I left Pittsburgh at 7 am and took the back roads through Western Pennsylvania, Maryland, and West Virginia, 250 miles later arriving at The Homestead resort hotel in Hot Springs, Virginia. Although the directions were somewhat complicated, they took me on the quickest route with the added benefit of pretty scenery. The customized directions were supplied by Alden and Randy Shriver (1966). In the late 1960’s Randy killed me in the 36-hole finals of the club championship at Fox Chapel in Pittsburgh. We had not seen each other since Bob Runnette brought a group of Fox Chapel golfers to Baltusrol about ten years ago. The Shrivers now live year around in Hot Springs.
The Homestead is located in the peaceful Warm Springs Valley of the Allegheny Mountains, and there has been an hotel on the site since 1766. In 1993 The Homestead and Club Corporation formed a joint-venture company for the management and ownership of the world-famous resort. In 1998 Club Corp. will become the sole owner.
After cocktails at the Shrivers’ home we enjoyed an excellent dinner in the comfortable surroundings of The Waterwheel in Warm Springs. The Sam Snead Tavern also serves a very good meal but was closed that night.
Day 80 Play The Cascades Drive Hot Springs/Cincinnati, Ohio
I was up at 6 am, and Randy appeared just before 7 am at the hotel’s front entrance bearing warm muffins from Alden. We then drove a short distance to the course. Before contacting Randy I had made arrangements to play there through the extremely cooperative head professional Barry Carpenter. Barry was going to play with us that morning, but his wife produced a child the day before. Therefore Randy and I were first off as a twosome at 7:30 am. For many years the course was called the Upper Cascades to differentiate it from one of the hotel’s other courses called the Lower Cascade. Recently it was decided to call the best course simply The Cascades (rated 76, designed by Flynn 1923)(played November 1975).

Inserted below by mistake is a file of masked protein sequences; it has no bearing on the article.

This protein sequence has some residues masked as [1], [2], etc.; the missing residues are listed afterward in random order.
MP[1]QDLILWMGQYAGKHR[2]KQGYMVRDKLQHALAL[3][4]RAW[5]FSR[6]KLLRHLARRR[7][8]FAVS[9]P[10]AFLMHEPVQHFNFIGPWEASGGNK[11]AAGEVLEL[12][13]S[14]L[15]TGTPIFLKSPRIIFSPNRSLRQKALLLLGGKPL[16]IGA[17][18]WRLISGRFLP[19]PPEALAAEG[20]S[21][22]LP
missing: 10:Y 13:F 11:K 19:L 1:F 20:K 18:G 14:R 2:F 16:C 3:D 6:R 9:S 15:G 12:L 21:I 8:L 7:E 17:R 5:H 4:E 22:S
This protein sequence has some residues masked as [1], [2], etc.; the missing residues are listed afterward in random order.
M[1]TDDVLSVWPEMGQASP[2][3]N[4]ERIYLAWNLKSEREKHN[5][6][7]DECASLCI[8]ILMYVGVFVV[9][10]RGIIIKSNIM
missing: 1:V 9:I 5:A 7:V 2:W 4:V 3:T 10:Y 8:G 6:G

We had the course to ourselves, which was nice because The Cascades receives fairly heavy play from resort guests. Randy drove the cart with my bag and I was on foot. At first out there was some light morning fog, and the temperature was a cool mountain-air 60 degrees. The sun was bright, and there were no clouds and no wind. The fog quickly disappeared, and the temperature rose to a humid 90 degrees on this mid-July day. Even though the best time to play here is late October, with the sparkling fall foliage in full force on the nearby steep mountains, that day was an superb alternative. I hesitate to say this because the greens on almost all the course played on the trip were excellent. However, on the basis of the number of putts holed that day, the greens at The Cascades tied with Royal Liverpool and Oakmont as the best-conditioned surfaces on the trip.
After a relaxing lunch with Randy in the peaceful and scenic upstairs outdoor clubhouse restaurant we ran into Pat Robertson in the pro shop. Randy has played golf with Pat, and so I had the pleasure of being introduced to the famous TV preacher. Then at 12:30 pm it was back in the car for a drive out of Virginia through West Virginia and Kentucky and then back to Ohio. The seven-hour trip covered 427 miles, and I was very happy to arrive at the Harley Hotel (really a motel) just east of Cincinnati in Kenwood. An average meal was served in the motel’s restaurant.
TO BE CONTINUED